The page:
interview that he has never met Chavez and does not know him
personally. (Comment: We understand that Ollanta met Chavez
last July in Lima. End Comment.) Asked if a future Ollanta
Humala government in Peru would follow Chavez’ lead, Ollanta
replied that Peru follows “distinct dynamics.” Venezuela, he
said, was the fourth largest oil-producing country in the
world, “but it has problems with the United States. I don’t
think Peru has any reason to enter into this political
collision (between Washington and Caracas).”

———————————
Breaking with the Family Ideology
———————————

4. (U) Ollanta says that he is not an Ethnocacerista, a
follower of the radical, nativist, quasi-racist, pro-coca,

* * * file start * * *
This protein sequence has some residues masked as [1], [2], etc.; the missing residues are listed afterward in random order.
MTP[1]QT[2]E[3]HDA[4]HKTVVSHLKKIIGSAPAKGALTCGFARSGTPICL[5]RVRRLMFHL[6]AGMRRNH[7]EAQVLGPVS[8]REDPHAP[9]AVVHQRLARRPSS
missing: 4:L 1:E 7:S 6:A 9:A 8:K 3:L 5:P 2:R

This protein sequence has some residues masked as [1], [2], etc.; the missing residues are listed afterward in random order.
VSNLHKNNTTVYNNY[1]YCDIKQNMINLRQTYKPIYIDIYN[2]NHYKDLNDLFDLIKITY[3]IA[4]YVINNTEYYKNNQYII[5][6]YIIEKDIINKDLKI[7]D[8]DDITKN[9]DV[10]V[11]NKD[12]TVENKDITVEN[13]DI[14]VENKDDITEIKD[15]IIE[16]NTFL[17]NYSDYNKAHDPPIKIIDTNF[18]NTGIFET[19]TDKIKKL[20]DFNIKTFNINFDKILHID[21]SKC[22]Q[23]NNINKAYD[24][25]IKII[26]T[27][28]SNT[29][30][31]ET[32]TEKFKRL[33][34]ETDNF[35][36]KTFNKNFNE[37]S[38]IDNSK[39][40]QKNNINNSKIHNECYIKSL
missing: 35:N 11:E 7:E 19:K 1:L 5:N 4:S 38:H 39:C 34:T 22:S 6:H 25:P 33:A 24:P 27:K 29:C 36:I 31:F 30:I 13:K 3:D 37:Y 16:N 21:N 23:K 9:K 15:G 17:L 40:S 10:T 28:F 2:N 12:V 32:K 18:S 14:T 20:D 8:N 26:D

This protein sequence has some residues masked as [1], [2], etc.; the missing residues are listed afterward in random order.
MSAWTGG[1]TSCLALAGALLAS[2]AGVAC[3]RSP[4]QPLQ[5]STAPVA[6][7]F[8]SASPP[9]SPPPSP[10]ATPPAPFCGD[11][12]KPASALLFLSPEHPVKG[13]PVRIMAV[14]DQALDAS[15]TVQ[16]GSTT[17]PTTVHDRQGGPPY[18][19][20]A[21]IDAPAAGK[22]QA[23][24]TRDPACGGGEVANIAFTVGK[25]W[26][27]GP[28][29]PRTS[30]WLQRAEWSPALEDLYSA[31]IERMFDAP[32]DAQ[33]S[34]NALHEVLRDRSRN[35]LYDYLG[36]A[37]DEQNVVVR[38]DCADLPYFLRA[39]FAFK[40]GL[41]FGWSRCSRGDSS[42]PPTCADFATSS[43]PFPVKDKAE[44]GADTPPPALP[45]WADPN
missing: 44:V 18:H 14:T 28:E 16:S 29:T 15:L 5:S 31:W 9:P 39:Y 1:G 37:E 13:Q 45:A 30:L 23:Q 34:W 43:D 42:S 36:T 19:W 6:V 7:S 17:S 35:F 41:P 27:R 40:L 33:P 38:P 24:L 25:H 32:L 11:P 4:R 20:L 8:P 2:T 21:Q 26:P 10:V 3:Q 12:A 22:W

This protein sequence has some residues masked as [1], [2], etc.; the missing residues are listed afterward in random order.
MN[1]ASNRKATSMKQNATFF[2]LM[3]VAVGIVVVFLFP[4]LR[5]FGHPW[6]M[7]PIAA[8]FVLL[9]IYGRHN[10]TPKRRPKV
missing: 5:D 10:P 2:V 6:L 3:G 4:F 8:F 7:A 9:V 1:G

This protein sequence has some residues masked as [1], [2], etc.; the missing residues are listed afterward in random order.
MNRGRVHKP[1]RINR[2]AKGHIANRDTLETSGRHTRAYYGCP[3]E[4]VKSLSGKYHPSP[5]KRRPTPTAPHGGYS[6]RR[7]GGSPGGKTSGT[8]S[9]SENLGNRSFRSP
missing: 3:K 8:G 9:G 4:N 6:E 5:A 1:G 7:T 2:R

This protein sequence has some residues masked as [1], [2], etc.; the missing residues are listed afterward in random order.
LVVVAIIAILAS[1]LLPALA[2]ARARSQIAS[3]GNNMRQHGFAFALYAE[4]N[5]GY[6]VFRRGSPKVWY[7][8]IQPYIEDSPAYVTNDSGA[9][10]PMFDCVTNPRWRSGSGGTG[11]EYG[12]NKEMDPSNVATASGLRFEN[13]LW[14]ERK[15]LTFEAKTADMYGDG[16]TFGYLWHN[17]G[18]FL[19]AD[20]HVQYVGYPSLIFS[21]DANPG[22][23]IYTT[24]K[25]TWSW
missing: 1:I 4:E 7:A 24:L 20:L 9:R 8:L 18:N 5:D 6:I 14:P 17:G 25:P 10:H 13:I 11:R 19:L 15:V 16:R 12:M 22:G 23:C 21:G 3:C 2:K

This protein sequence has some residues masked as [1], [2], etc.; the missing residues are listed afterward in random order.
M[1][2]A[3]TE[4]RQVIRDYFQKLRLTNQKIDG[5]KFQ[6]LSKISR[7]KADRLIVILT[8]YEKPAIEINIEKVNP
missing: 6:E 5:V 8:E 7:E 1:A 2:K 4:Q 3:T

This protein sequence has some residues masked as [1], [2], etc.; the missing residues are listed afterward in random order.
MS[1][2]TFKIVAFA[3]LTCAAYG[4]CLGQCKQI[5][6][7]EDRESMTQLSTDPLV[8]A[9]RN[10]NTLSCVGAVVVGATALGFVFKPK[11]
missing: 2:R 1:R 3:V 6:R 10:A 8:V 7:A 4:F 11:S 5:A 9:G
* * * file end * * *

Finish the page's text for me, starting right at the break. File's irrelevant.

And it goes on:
anti-U.S., anti-Chilean ideology created by his father and
propagated by his brother, Antauro, for the last several
years in a newspaper named after Ollanta himself (Ref B).
Ollanta claims that his own Peruvian Nationalist Party (PNP)
is separate and distinct from the remaining Ethnocaceristas.
Ollanta also says he now rejects positions taken in the
Ethnocacerista newspaper “Ollanta” that he said made excuses
for Sendero Luminoso. He characterized those viewpoints as
“crazy.” (Note: The newspaper “Ollanta” has not appeared on
Peru’s streets for about a year. It disappeared from view
several months before Antauro Humala’s abortive Andahuaylas
rebellion. End Note.)

5. (U) Ollanta claims that his party represents “the
nationalism of the French under occupation (during World War
II).” (Note: The Ethnocacerista newspaper “Ollanta”
frequently protested that Peru was a colony of the U.S. End